So last night, we watched in amazement as Oz filled the Scarecrow’s head with pins and needles and bran, and then handed over the control of the Emerald City to him. And how he poured the Lion a drink and called it courage. How the people of the Emerald City thought fondly of Oz and appreciated the Scarecrow as their new ruler, since they so trusted Oz–who’d lied to them the whole time:

Oz was always our friend. When he was here he built for us this beautiful Emerald City, and now he is gone he has left the wise Scarecrow to rule over us.

The Scarecrow was now the ruler of the Emerald City, and although he was not a wizard the people were proud of him. ‘For,’ they said, ‘there is not another city in all the world that is ruled by a stuffed man.’ And, so far as they knew, they were quite right.


So, while we don’t have magic silver shoes or a golden cap, and there’s no one-eyed Wicked Witch of the West sending Winged Monkeys to carry us to her castle where she might make slaves of us, we do face daily little checks on our wisdom, our courage and our ability to remain open-hearted and tender toward others, especially in the face of an often cold-hearted urban life. We do try to keep to the outer rings of society–among the Munchkins, if you will–because it is out here where we find friendly, helpful and kind people. And we know, even when we are moving within the inner circles, closer to the glittering city of jewels, that we can always call upon the field mice as our friends and witnesses. And you’ll know the field mice when you see them: they will be working earnestly and with quiet dignity at difficult and under-appreciated jobs, and can be quite strong in great numbers.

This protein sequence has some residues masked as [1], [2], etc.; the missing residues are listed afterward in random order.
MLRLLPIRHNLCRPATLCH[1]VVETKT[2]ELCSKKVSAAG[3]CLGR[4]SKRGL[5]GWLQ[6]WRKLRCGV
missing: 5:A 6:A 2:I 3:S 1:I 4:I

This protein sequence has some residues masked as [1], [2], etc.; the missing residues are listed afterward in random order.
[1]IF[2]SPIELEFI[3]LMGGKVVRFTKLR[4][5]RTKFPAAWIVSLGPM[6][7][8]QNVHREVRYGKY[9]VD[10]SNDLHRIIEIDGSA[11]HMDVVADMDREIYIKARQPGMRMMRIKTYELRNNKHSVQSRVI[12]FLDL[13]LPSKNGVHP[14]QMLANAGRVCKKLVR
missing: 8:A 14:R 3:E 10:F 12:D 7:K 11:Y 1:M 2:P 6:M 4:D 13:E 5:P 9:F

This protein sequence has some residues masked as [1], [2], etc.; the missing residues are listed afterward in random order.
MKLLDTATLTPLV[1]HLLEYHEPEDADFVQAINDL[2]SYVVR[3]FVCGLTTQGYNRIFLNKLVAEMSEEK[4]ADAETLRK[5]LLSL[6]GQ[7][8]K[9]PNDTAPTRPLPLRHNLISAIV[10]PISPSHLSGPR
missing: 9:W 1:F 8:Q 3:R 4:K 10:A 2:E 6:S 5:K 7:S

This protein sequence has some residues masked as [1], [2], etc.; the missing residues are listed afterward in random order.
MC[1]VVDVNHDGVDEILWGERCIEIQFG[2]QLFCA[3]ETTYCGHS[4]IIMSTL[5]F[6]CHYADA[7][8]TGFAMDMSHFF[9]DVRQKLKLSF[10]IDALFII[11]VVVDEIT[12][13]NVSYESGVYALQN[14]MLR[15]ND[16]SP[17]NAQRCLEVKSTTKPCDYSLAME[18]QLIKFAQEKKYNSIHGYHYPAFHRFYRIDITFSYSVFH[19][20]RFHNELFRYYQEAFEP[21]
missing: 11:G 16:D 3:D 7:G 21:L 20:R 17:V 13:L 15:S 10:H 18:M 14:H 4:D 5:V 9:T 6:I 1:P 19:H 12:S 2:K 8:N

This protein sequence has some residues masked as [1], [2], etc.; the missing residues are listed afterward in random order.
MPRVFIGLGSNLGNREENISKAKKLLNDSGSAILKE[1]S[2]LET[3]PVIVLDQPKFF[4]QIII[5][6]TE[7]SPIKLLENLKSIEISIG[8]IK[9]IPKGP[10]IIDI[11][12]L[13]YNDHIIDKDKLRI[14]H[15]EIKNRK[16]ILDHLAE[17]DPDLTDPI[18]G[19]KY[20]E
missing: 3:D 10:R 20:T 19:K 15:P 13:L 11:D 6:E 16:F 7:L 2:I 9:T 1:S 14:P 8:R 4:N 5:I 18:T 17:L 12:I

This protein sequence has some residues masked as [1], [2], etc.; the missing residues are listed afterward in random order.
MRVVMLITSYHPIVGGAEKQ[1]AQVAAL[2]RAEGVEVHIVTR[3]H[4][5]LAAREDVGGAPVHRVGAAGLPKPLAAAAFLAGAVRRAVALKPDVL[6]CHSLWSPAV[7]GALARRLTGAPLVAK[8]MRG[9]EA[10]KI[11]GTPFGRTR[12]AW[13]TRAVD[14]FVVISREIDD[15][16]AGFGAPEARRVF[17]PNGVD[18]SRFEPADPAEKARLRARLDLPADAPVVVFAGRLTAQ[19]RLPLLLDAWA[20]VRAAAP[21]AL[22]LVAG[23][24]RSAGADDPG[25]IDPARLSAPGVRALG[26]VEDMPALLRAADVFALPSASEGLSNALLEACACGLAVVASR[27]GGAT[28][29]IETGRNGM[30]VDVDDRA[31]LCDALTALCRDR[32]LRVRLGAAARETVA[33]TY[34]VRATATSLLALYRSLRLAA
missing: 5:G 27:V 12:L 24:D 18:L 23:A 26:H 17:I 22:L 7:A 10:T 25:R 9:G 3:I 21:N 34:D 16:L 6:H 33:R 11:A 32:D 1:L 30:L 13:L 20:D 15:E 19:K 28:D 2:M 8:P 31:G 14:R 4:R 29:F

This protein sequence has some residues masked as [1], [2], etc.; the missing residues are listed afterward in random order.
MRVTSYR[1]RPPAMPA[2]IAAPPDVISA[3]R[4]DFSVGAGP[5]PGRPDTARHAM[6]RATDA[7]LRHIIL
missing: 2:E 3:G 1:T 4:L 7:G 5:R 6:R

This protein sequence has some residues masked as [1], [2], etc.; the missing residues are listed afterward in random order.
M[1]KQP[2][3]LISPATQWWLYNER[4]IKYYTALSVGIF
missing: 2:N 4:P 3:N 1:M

And on the road, there are a number of wondrous things to see. Unbelievable things. Not Fighting Trees or Kalidahs or Quadlings, but the strange events of a rapidly evolving Universe, all going on around us. From the vantage of our little floating bubble, we are afforded a near-miraculous view of multiple sides to every event, everyone’s bias and backstory. And here, we can coexist with characters who hail from those mysterious places held so dark and vilified in our otherwise Western minds. And as varied and complex as our viewpoints may be, it is especially in a place like this where we can all find agreement in one thing: indeed, there is no place like home.